Engagement analysis can take various forms. Rather than solely examining overall engagement outcomes by communities, engagement surveys can delve into specific aspects of diversity, inclusion, and belonging. An organizational network analysis can identify connections between employees, providing a look at how communities are (or are not) integrated into the organization.
A performance rating analysis entails examining differences in performance ratings by employee identity group to understand whether each group is more or less likely to receive receive positive — or negative — performance reviews. This analysis helps uncover whether certain groups of employees are being unfairly rated or undervalued due to inequitable performance rating processes so that the organization can address discrepancies. A recent Syndio study found that 1 in 4 employees feel their performance reviews were negatively affected by their supervisor’s personal biases. Given that performance data heavily influences decisions regarding promotions, raises, and even layoffs or terminations, identifying and addressing bias at this stage is pivotal in preventing its impact on other facets of the employee lifecycle.
A promotions analysis examines whether specific identity groups are more or less likely to receive promotions compared to the average promotion rate within the company. This analysis helps organizations gauge whether certain groups of employees are being unfairly passed over for promotions or not given equitable opportunities for advancement. By using analytics to understand if they have inequitable promotion rates, companies can then dig into possible underlying causes such as inequitable ‘potential’ ratings or unequal access to projects and opportunities — then identify strategies to mitigate them. The Promotions analysis tool in Syndio’s OppEQ® helps uncover inequities in promotions and creates accountability for providing equitable access to career opportunities.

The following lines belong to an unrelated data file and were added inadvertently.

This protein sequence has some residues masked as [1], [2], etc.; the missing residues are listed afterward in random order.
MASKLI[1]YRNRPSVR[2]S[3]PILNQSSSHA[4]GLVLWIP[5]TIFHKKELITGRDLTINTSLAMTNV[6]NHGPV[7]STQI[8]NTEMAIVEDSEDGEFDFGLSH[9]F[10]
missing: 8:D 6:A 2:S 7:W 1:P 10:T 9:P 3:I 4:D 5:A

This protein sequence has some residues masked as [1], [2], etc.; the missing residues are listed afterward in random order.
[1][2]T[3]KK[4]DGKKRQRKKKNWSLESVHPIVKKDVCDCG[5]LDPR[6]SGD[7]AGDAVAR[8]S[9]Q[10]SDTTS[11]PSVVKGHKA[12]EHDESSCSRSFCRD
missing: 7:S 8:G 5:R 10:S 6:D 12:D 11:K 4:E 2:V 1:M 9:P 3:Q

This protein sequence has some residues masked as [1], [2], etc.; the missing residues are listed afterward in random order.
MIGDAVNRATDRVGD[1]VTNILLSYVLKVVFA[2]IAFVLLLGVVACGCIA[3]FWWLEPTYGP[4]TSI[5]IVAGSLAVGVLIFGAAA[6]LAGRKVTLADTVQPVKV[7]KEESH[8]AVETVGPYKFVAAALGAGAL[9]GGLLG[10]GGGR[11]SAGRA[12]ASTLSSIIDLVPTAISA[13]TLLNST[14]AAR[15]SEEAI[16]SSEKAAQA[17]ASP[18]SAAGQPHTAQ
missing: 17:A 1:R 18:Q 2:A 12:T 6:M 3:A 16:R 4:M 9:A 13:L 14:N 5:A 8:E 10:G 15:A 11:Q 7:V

A pay change analysis is important to ensure that pay changes, such as raises related to promotions, maintain pay equity. Syndio’s Pay Finder solution was designed to help organizations maintain fair pay with every pay decision.
A representation analysis involves examining demographic trends among employees based on job type, level, or department. For example, an organization might analyze the ratio of men to women in engineering roles or the ratio of white employees to BIPOC employees in executive roles. Inequitable representation, particularly higher-paying management and leadership roles, can be a major contributor to companies’ median pay gaps. A representation analysis is crucial to gain insight into the current composition of your workforce so that you have a baseline for measuring progress towards diversity goals.